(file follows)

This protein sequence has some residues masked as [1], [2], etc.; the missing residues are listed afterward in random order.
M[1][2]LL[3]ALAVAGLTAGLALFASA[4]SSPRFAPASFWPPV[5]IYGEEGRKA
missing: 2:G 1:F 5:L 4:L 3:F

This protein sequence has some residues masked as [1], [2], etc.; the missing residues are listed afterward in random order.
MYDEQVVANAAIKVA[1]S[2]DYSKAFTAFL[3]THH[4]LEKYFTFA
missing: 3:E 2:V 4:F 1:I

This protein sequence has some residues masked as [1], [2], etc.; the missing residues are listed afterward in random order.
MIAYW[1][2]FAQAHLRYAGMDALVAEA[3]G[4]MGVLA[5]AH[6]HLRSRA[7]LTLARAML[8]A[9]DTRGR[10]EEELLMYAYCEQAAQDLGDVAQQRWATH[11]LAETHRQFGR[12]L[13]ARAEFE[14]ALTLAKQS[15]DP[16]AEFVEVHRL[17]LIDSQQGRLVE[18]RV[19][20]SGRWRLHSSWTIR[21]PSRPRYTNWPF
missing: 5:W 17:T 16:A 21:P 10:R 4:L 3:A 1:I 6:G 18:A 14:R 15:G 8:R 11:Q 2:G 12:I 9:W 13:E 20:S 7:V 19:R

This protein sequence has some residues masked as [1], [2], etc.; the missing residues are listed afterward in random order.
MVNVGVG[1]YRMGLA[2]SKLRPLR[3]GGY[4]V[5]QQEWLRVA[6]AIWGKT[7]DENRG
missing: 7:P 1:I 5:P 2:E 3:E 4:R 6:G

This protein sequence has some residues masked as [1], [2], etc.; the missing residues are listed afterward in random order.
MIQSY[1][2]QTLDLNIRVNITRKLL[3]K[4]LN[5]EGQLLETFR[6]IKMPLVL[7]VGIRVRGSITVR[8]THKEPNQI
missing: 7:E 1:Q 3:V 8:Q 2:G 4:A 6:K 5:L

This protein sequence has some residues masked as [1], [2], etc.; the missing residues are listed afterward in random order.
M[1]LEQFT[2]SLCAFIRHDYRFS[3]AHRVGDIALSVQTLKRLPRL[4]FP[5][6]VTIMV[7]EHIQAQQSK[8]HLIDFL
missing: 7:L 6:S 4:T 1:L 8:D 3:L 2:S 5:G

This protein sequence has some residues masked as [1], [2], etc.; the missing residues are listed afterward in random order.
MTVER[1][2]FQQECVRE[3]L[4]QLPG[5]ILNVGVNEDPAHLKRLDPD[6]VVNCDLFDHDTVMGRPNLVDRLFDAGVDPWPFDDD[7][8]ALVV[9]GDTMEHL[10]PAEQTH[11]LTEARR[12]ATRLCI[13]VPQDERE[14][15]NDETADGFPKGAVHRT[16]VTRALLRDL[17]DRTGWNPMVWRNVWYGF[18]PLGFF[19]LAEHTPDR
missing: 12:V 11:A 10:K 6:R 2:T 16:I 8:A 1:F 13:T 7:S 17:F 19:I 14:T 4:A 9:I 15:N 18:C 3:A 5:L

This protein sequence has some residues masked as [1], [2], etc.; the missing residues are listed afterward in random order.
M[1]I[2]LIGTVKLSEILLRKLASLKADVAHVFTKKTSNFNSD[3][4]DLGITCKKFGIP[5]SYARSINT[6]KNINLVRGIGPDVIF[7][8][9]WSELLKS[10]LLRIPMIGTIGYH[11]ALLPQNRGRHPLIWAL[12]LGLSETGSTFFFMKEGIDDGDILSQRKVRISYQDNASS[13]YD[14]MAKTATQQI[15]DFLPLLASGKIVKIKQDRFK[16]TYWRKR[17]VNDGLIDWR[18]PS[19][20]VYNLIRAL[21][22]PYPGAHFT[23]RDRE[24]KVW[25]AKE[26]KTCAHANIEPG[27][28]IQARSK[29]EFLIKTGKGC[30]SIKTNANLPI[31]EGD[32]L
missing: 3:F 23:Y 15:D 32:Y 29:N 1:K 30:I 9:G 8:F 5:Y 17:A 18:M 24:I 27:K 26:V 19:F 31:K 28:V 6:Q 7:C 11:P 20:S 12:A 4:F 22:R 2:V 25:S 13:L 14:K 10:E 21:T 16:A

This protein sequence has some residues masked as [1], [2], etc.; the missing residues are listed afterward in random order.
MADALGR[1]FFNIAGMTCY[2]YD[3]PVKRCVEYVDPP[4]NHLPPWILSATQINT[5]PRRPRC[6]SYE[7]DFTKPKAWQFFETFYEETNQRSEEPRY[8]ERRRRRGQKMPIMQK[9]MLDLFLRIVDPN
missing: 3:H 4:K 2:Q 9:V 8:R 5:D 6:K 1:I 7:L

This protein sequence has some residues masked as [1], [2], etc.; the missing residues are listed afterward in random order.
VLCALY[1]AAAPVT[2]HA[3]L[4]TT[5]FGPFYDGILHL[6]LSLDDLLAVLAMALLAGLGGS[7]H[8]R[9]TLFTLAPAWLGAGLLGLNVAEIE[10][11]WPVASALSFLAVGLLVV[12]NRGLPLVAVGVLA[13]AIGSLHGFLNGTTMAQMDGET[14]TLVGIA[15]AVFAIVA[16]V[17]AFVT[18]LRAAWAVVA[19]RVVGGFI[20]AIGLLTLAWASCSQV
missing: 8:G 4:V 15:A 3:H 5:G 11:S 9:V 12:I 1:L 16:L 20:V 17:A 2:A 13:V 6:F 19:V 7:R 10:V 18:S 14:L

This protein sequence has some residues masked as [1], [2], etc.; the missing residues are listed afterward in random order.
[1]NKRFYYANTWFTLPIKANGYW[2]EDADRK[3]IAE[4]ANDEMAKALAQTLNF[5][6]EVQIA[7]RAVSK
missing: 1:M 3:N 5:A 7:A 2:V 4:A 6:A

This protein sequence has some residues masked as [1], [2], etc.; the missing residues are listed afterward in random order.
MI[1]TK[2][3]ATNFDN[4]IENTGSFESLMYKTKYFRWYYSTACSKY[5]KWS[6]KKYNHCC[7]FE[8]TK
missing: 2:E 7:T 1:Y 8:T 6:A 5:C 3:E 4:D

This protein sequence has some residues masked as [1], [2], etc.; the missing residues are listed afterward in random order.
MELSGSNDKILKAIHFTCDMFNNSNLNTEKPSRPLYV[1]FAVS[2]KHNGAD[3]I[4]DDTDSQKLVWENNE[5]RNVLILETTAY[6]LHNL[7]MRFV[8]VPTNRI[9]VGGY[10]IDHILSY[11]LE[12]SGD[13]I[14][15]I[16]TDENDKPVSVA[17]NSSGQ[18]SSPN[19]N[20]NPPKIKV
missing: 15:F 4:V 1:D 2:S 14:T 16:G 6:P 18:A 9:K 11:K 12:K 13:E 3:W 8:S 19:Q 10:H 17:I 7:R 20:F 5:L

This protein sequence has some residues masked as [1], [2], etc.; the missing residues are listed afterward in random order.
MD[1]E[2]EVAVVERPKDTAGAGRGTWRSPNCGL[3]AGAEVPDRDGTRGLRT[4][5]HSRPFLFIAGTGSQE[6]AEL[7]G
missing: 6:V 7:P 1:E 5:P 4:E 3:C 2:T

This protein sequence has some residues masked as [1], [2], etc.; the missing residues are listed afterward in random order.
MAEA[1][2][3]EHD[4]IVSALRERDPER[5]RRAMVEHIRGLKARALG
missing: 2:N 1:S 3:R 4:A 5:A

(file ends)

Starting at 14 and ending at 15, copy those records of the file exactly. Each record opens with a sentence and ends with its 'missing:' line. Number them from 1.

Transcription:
This protein sequence has some residues masked as [1], [2], etc.; the missing residues are listed afterward in random order.
MD[1]E[2]EVAVVERPKDTAGAGRGTWRSPNCGL[3]AGAEVPDRDGTRGLRT[4][5]HSRPFLFIAGTGSQE[6]AEL[7]G
missing: 6:V 7:P 1:E 5:P 4:E 3:C 2:T

This protein sequence has some residues masked as [1], [2], etc.; the missing residues are listed afterward in random order.
MAEA[1][2][3]EHD[4]IVSALRERDPER[5]RRAMVEHIRGLKARALG
missing: 2:N 1:S 3:R 4:A 5:A